Decisions shape our lives. Mathematics rationalizes the
sifting of information and the balancing of alternatives
inherent in any decision. Mathematical models underlie computer
programs that support decision making, while bringing order and
understanding to the overwhelming flow of data computers produce.
Mathematics serves to evaluate and improve the quality of
information in the face of uncertainty, to present and clarify
options, to model available alternatives and their consequences,
and even to control the smaller decisions necessary to reach a
Mathematical areas like statistics, optimization, probability,
queuing theory, control, game theory, modeling and operations
research --- a field devoted entirely to the application of
mathematics in decision making --- are essential for making
difficult choices in public policy, health, business,
manufacturing, finance, law and many other human endeavors.
Mathematics is at the heart of a multitude of decisions, including
those that generate electric power economically, make a profit in
financial markets, approve effective new drugs, weigh legal
evidence, fly aircraft safely, manage complex construction
projects, and choose new business strategies.
Models of Complex Systems
The costs of the policy decisions surrounding global warming
are high politically and financially. Policy makers must work
through a chain of issues: Is global warming real? Is it caused by
automotive and industrial emissions? If so, which ones? Which
remedial strategies will be effective? What is their true cost?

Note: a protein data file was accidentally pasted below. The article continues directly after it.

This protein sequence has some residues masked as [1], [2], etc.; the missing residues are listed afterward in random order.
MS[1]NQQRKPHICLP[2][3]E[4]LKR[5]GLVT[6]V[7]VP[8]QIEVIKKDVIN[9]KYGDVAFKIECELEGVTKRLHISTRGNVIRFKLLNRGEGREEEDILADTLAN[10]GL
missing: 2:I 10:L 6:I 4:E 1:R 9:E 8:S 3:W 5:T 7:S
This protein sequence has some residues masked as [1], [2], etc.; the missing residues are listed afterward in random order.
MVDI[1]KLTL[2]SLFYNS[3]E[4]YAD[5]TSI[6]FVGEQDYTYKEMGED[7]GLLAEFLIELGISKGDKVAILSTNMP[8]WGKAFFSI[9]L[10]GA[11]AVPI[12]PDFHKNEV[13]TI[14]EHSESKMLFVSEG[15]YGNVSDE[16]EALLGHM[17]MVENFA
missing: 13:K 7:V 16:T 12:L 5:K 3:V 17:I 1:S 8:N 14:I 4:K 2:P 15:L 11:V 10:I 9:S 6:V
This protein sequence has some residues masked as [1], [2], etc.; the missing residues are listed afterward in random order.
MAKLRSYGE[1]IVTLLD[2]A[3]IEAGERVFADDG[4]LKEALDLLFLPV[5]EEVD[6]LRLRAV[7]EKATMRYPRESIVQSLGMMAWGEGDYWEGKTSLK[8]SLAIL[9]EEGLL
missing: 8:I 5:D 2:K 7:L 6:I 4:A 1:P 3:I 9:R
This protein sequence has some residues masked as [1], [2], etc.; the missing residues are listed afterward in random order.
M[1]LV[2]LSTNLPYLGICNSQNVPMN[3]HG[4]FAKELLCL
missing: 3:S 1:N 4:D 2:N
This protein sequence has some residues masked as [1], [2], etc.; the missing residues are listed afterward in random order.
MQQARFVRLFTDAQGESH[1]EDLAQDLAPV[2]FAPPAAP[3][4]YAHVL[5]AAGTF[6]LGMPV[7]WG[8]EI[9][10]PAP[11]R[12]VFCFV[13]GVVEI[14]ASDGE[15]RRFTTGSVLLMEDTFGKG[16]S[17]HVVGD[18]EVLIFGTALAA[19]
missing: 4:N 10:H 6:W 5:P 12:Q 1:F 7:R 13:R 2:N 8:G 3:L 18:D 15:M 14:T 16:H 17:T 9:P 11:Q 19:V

Individual manufacturers whose products are among the suspected
pollutants face parallel decisions at the corporate level.
Specialized mathematical models link the effects of selected
atmospheric pollutants to predictions of global temperature change.
They are the basis for the growing scientific consensus that
observed increases in the average temperature of the earth are
unlikely to be the consequence of natural variation alone.
Similar models can also be used to simulate and evaluate remedial
strategies. The mathematical tools of modeling, simulation,
and risk analysis validate the cause and effect relationship
upon which policy decisions are based, and they permit the
evaluation of the effects of alternate courses of action.
In addition, chaos theory is providing new lenses through
which to view the behavior of such complicated systems.
Complex decisions arise in more tangible settings as well,
such as choosing among the interrelated options that govern the
process of building a complex system like an office building or
an aircraft. Which sequence of tasks chosen now will best
advance completion of the project? Which are potential
bottlenecks? Operations Research uses critical path analysis to
identify the vital tasks so that each subunit is in place at the
right time at minimum cost: no battles are lost for want of the
Complexity is aggravated by uncertainty. For example,
decisions about dynamic control of traffic in telephone and
computer networks are made more difficult by the uncertain patterns
of demand. In a simpler form, a bank faces a similar dilemma in